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Auditing Best Practice

Effective Financial Reporting and Auditing: Importance and Limitations

by Andrew Higson

Executive Summary

  • There is a debate about the specification of the objective of financial statements.

  • Clear specification of this objective is important for the financial reporting standard-setters (so they can produce consistent and coherent standards), users (so they understand the nature and scope of financial reporting), external auditors (so they can say whether the financial statements are “fit for purpose”), and educationalists (so they can teach the next generation).

  • The lack of clarity about the objective of the financial statements appears to have created a financial reporting expectations gap.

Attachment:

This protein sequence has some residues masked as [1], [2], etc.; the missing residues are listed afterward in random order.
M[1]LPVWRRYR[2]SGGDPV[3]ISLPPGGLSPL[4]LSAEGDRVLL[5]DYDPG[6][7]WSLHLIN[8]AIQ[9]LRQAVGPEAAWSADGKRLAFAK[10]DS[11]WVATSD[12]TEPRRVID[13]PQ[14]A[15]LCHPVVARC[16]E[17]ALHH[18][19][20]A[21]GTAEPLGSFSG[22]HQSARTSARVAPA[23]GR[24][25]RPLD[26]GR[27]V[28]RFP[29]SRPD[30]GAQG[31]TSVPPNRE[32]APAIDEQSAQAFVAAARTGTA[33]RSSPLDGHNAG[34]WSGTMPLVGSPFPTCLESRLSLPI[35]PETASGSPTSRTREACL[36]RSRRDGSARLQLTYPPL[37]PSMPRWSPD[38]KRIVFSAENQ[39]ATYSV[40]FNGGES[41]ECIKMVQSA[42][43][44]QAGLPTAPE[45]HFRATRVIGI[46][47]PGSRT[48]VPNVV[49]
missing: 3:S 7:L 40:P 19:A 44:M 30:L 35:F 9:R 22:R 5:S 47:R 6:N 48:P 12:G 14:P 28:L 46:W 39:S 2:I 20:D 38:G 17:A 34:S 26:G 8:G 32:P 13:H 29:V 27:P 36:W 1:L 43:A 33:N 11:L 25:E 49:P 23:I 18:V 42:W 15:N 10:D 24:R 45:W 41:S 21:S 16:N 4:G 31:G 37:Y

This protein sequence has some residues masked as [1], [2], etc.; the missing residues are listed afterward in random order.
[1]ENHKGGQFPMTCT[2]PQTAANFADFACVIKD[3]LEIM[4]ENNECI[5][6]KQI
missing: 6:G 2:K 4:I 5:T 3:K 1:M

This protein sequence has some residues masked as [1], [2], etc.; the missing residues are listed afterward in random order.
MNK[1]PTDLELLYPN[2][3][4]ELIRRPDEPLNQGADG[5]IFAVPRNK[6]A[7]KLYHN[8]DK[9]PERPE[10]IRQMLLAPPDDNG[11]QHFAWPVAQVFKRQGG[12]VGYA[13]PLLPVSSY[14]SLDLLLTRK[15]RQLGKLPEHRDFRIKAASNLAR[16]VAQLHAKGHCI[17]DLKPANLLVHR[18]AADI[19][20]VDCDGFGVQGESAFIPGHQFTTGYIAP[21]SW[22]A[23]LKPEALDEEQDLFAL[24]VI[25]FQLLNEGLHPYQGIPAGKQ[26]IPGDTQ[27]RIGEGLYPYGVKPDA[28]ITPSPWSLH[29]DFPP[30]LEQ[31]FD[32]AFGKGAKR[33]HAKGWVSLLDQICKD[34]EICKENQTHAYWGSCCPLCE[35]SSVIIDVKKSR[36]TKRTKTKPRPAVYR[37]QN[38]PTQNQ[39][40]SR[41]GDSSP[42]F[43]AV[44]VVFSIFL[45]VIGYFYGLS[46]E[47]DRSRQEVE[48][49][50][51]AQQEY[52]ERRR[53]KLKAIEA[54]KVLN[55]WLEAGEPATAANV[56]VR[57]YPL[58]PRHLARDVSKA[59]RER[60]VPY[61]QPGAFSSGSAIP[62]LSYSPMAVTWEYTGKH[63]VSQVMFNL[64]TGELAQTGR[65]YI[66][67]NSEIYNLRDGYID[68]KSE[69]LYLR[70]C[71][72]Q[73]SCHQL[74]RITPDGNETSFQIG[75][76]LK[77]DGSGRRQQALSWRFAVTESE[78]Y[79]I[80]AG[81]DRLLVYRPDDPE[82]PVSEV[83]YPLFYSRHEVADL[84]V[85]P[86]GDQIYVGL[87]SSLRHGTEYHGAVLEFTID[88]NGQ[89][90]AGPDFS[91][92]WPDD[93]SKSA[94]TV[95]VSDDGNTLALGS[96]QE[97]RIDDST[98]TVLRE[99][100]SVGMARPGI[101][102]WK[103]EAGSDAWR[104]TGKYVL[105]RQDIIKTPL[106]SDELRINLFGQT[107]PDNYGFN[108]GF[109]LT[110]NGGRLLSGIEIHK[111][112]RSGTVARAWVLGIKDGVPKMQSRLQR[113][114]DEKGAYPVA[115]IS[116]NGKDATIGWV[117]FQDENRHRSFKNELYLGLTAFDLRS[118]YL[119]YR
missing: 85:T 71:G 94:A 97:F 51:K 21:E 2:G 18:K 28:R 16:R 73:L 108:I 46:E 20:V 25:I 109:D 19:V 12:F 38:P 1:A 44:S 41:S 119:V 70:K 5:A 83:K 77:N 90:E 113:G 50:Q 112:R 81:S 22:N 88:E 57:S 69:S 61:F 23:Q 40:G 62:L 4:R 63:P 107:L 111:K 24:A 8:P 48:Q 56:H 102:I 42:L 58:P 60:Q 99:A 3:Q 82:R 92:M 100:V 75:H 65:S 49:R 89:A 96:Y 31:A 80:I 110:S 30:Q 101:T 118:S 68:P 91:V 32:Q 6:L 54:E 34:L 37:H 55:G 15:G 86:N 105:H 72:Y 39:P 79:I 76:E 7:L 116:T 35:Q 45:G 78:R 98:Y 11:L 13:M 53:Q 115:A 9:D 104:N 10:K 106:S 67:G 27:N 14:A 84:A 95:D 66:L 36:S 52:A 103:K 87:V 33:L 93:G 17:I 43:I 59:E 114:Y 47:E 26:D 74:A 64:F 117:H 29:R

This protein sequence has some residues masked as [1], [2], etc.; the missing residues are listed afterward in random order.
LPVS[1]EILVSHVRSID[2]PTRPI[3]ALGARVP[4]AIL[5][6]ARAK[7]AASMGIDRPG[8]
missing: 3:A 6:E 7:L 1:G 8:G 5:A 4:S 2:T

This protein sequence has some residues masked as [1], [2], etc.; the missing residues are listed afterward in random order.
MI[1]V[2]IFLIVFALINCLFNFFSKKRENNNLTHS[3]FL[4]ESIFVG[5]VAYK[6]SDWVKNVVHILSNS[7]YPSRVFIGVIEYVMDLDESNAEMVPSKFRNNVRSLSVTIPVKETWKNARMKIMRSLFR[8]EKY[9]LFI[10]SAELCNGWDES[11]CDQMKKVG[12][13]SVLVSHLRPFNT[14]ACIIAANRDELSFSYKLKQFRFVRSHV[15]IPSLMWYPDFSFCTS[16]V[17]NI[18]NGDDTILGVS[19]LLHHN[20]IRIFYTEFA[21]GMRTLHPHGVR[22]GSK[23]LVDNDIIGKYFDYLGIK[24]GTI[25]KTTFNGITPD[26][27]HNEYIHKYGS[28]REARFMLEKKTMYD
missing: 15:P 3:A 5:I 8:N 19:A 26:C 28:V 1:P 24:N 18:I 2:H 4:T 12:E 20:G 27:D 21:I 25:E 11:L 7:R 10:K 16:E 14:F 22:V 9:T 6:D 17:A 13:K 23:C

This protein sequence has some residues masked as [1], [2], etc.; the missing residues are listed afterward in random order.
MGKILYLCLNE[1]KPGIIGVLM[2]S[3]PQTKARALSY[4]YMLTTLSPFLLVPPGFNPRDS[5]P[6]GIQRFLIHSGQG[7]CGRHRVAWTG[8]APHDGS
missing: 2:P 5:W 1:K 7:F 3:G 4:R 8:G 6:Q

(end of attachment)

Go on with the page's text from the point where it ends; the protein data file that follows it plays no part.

• Perceived defects in financial statements have resulted in a call for real-time financial reporting, but this may have the effect of creating more volatility in share price movements.



The major problem with financial reporting is that people with limited financial knowledge can look at a set of accounts and, by attempting to interpret the numbers, feel that they understand what is happening in an organization. While in simpler times this may have been true, the scale and complexity of modern business, together with the limitations of what can be portrayed in financial statements, means that today’s statements may have the capability to mislead as much as they can inform their users.